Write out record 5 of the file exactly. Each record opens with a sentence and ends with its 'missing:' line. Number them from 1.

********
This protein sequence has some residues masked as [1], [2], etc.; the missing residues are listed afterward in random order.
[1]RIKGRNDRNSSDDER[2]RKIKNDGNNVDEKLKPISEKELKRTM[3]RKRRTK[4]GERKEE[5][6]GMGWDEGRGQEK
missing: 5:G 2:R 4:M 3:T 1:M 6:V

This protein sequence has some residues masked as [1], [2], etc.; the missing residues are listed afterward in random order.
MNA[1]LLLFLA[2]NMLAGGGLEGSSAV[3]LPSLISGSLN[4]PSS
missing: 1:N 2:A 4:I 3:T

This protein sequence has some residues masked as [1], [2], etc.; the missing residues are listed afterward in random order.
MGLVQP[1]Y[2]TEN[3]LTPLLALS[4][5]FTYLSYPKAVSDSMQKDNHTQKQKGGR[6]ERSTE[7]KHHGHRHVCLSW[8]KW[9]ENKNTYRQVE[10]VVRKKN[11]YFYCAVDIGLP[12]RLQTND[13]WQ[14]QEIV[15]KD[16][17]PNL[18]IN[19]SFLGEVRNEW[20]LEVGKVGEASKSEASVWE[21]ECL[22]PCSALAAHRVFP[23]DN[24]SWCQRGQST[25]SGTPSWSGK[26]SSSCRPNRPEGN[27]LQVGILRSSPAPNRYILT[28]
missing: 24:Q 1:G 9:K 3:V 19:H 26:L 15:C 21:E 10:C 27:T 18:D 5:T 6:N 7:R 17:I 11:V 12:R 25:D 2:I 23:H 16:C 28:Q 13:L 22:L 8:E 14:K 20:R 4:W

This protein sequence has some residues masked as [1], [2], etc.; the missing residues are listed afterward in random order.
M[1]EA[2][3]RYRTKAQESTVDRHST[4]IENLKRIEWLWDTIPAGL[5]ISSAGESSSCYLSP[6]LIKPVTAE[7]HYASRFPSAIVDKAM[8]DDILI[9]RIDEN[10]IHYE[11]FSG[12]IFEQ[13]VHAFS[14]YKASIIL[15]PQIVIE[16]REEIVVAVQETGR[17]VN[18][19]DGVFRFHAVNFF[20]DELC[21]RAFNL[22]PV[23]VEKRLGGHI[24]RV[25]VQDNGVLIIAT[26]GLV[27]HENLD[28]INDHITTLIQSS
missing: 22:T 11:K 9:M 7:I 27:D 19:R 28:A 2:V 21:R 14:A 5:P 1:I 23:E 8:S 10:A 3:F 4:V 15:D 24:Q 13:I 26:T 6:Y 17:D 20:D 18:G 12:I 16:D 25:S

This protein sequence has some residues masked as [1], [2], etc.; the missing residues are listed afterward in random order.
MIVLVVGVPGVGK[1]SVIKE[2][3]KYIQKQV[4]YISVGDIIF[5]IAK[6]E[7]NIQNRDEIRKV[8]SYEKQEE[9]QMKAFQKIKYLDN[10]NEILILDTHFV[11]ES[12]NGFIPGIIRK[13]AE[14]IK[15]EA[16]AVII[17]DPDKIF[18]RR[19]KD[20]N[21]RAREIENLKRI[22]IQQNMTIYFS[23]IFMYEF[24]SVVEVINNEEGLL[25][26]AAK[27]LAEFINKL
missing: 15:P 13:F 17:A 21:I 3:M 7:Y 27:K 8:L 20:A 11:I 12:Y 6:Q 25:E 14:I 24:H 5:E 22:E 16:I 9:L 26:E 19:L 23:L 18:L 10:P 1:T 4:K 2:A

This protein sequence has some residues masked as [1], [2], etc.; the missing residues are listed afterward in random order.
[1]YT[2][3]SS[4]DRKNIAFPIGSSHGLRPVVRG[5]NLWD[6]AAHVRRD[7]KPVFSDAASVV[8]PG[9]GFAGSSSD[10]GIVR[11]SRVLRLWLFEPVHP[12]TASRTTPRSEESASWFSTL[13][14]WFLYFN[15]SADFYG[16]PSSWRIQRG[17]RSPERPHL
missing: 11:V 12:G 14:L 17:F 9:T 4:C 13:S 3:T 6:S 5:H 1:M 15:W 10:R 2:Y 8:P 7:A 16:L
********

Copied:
This protein sequence has some residues masked as [1], [2], etc.; the missing residues are listed afterward in random order.
MIVLVVGVPGVGK[1]SVIKE[2][3]KYIQKQV[4]YISVGDIIF[5]IAK[6]E[7]NIQNRDEIRKV[8]SYEKQEE[9]QMKAFQKIKYLDN[10]NEILILDTHFV[11]ES[12]NGFIPGIIRK[13]AE[14]IK[15]EA[16]AVII[17]DPDKIF[18]RR[19]KD[20]N[21]RAREIENLKRI[22]IQQNMTIYFS[23]IFMYEF[24]SVVEVINNEEGLL[25][26]AAK[27]LAEFINKL
missing: 15:P 13:F 17:A 21:I 3:M 7:Y 27:K 8:L 20:A 11:I 12:Y 6:Q 25:E 14:I 24:H 5:E 22:E 16:I 9:L 26:E 19:L 23:L 18:L 10:P 1:T 4:K 2:A